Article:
Asphalt is a naturally occurring building material found in both asphalt lakes and in rock asphalt (a mixture of sand, limestone, and asphalt).
According to the National Asphalt Pavement Association, the first recorded use of asphalt as a road building material was in Babylon around 615 BC, in the reign of King Nabopolassar. Its first appearance as a historical marvel in popular literature might be in Laura Ingalls Wilder’s “Little House on the Prairie” when she wrote about arriving in Topeka, Kansas:
“In the very midst of the city, the ground was covered by some dark stuff that silenced all the wheels and muffled the sound of hoofs. It was like tar, but Papa was sure it was not tar, and it was something like rubber, but it could not be rubber because rubber cost too much. We saw ladies all in silks and carrying ruffled parasols, walking with their escorts across the street. Their heels dented the street, and while we watched, these dents slowly filled up and smoothed themselves out. It was as if that stuff were alive. It was like magic.”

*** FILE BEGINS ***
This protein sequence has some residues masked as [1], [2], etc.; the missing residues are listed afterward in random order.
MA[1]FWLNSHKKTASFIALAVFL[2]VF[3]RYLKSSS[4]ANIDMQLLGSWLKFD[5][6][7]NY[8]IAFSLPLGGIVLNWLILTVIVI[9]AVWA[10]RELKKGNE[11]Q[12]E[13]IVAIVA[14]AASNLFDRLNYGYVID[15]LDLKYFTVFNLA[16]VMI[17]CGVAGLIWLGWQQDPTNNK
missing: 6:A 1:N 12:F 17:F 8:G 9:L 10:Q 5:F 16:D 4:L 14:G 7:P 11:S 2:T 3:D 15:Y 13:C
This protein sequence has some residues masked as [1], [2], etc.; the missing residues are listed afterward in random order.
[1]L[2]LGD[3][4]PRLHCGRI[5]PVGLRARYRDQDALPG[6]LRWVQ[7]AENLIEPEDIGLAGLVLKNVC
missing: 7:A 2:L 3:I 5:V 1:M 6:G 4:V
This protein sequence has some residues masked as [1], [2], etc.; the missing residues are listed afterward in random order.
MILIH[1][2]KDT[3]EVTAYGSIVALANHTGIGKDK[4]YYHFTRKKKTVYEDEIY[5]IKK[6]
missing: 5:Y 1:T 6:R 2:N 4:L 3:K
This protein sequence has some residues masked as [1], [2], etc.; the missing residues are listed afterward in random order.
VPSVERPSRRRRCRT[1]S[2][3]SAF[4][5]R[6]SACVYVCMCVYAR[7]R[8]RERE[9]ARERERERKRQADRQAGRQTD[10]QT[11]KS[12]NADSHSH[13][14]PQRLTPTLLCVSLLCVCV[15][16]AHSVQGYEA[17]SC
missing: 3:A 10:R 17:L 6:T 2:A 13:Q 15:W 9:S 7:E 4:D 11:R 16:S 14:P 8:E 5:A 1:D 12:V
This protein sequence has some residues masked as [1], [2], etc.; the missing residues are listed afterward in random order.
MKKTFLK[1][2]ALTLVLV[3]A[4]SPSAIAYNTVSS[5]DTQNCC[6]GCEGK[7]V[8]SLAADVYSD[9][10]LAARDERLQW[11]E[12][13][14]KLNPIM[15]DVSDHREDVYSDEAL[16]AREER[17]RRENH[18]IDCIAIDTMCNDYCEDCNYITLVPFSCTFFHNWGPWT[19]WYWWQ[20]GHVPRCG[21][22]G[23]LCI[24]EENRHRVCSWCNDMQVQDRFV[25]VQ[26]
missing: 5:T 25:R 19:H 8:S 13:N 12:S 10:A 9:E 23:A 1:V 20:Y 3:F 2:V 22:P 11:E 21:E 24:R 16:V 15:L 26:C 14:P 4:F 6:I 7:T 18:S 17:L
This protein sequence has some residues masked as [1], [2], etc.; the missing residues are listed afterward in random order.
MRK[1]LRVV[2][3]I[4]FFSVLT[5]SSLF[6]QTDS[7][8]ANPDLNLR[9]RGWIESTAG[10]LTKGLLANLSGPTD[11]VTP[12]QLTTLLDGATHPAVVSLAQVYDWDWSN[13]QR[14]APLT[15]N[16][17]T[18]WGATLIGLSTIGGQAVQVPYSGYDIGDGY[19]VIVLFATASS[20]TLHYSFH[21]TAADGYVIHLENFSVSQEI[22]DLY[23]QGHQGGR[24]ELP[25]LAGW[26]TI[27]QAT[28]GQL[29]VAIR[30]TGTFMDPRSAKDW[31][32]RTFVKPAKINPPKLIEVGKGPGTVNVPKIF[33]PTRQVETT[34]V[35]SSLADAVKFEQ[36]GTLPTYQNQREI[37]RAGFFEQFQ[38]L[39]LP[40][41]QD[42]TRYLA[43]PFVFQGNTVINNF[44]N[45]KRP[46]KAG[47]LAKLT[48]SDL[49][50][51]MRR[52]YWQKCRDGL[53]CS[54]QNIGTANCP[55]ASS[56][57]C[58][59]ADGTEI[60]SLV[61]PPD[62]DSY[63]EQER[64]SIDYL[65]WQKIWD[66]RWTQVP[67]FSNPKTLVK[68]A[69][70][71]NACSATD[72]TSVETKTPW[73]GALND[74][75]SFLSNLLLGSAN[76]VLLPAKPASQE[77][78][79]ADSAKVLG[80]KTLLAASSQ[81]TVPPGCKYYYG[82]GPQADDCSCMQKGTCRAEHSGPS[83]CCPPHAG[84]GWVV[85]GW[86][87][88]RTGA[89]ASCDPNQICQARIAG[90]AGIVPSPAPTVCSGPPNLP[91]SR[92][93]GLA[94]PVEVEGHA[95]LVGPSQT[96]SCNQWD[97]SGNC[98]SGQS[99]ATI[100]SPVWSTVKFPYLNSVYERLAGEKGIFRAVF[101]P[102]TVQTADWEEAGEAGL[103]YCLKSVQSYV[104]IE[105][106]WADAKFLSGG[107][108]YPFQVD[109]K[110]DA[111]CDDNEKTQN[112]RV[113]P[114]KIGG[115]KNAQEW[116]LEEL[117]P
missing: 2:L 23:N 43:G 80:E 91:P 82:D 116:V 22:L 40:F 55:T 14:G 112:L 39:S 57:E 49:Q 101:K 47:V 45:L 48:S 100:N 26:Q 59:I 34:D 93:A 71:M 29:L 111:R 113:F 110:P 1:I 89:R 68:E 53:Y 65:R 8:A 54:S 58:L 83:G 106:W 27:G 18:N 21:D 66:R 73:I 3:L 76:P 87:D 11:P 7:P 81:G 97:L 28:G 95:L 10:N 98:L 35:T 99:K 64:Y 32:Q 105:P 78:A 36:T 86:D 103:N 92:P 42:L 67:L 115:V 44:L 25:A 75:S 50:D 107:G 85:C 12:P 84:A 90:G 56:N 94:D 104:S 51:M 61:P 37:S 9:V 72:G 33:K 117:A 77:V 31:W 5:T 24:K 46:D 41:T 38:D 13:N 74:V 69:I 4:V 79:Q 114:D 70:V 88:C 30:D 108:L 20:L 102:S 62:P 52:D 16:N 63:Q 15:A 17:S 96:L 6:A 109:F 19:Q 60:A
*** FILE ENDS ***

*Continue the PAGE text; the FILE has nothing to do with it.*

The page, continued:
MORE: Vintage photos around New Jersey
New Jersey, first in so many things when it comes to things we sometimes take for granted, was also part of a first for asphalt. In 1870, Belgian chemist Edmund DeSmedt laid the first true asphalt pavement in the Unites States in front of the City Hall in Newark.
NAPA notes that today asphalt covers more than 94 percent of the paved roads in the United States.
Here’s a look at street scenes from throughout New Jersey, many on roads paved in asphalt. And here are links to other galleries you might enjoy.
More vintage photos of N.J. street scenes
More vintage photos of streets and roads in N.J.
More vintage photos of street scenes in N.J.
Greg Hatala may be reached at firstname.lastname@example.org. Follow him on Twitter @GregHatala. Find Greg Hatala on Facebook.
Vintage photos of street scenes in N.J.